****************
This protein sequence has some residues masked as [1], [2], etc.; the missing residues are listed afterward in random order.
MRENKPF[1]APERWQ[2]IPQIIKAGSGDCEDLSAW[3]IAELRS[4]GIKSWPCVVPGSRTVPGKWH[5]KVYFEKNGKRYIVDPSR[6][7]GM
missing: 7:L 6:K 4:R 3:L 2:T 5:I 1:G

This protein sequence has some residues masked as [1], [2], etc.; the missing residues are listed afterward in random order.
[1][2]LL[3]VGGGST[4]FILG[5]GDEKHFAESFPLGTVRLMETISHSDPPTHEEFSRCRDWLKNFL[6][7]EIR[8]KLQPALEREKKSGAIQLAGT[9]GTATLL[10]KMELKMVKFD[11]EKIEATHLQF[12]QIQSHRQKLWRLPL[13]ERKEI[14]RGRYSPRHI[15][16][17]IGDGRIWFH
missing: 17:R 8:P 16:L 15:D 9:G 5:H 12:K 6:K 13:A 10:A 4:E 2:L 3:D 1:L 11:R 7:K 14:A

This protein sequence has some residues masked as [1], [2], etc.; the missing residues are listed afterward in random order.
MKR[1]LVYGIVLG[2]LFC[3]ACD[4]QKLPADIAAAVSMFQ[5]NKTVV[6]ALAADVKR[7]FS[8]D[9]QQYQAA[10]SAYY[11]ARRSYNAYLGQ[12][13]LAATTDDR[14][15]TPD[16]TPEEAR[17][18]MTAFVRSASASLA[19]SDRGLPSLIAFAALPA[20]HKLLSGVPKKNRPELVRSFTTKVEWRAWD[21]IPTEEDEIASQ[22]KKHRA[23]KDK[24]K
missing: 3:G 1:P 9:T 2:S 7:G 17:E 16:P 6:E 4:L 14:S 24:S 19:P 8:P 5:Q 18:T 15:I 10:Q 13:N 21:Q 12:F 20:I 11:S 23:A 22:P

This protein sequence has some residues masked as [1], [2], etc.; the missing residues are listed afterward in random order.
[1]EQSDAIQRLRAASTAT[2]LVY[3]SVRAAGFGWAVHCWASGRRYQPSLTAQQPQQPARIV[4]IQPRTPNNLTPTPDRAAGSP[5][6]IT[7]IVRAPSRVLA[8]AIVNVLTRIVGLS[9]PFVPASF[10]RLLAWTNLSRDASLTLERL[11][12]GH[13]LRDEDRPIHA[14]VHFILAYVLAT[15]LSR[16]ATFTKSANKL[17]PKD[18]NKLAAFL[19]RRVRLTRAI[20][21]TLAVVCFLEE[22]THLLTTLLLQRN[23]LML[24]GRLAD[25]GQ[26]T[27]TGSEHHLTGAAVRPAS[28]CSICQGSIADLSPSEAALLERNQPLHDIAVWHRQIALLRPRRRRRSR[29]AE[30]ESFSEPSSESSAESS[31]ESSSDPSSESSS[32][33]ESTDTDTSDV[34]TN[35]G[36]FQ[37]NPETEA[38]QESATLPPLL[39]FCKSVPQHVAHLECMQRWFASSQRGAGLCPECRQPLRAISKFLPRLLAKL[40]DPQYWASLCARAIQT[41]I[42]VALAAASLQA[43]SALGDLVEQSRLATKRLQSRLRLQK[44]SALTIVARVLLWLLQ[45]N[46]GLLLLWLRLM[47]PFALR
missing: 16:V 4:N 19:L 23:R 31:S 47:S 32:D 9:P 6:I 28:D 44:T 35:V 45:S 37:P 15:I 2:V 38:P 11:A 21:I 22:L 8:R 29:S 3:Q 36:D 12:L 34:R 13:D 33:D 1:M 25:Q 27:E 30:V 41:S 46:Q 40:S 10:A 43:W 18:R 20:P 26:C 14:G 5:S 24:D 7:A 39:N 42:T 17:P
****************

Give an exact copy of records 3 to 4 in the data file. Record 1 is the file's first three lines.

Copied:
This protein sequence has some residues masked as [1], [2], etc.; the missing residues are listed afterward in random order.
MKR[1]LVYGIVLG[2]LFC[3]ACD[4]QKLPADIAAAVSMFQ[5]NKTVV[6]ALAADVKR[7]FS[8]D[9]QQYQAA[10]SAYY[11]ARRSYNAYLGQ[12][13]LAATTDDR[14][15]TPD[16]TPEEAR[17][18]MTAFVRSASASLA[19]SDRGLPSLIAFAALPA[20]HKLLSGVPKKNRPELVRSFTTKVEWRAWD[21]IPTEEDEIASQ[22]KKHRA[23]KDK[24]K
missing: 3:G 1:P 9:T 2:S 7:G 17:E 16:P 6:E 4:L 14:S 24:S 19:P 8:P 5:Q 18:T 15:I 10:Q 13:N 21:Q 12:F 20:I 11:S 23:A 22:P

This protein sequence has some residues masked as [1], [2], etc.; the missing residues are listed afterward in random order.
[1]EQSDAIQRLRAASTAT[2]LVY[3]SVRAAGFGWAVHCWASGRRYQPSLTAQQPQQPARIV[4]IQPRTPNNLTPTPDRAAGSP[5][6]IT[7]IVRAPSRVLA[8]AIVNVLTRIVGLS[9]PFVPASF[10]RLLAWTNLSRDASLTLERL[11][12]GH[13]LRDEDRPIHA[14]VHFILAYVLAT[15]LSR[16]ATFTKSANKL[17]PKD[18]NKLAAFL[19]RRVRLTRAI[20][21]TLAVVCFLEE[22]THLLTTLLLQRN[23]LML[24]GRLAD[25]GQ[26]T[27]TGSEHHLTGAAVRPAS[28]CSICQGSIADLSPSEAALLERNQPLHDIAVWHRQIALLRPRRRRRSR[29]AE[30]ESFSEPSSESSAESS[31]ESSSDPSSESSS[32][33]ESTDTDTSDV[34]TN[35]G[36]FQ[37]NPETEA[38]QESATLPPLL[39]FCKSVPQHVAHLECMQRWFASSQRGAGLCPECRQPLRAISKFLPRLLAKL[40]DPQYWASLCARAIQT[41]I[42]VALAAASLQA[43]SALGDLVEQSRLATKRLQSRLRLQK[44]SALTIVARVLLWLLQ[45]N[46]GLLLLWLRLM[47]PFALR
missing: 16:V 4:N 19:L 23:R 31:S 47:S 32:D 9:P 6:I 28:D 44:T 35:V 45:S 37:P 15:I 2:V 38:P 11:A 21:I 22:L 8:R 29:S 3:Q 36:D 12:L 34:R 13:D 33:D 1:M 25:Q 27:E 30:V 41:S 46:Q 40:S 10:A 43:W 18:R 20:P 26:C 14:G 5:S 24:D 7:A 39:N 42:T 17:P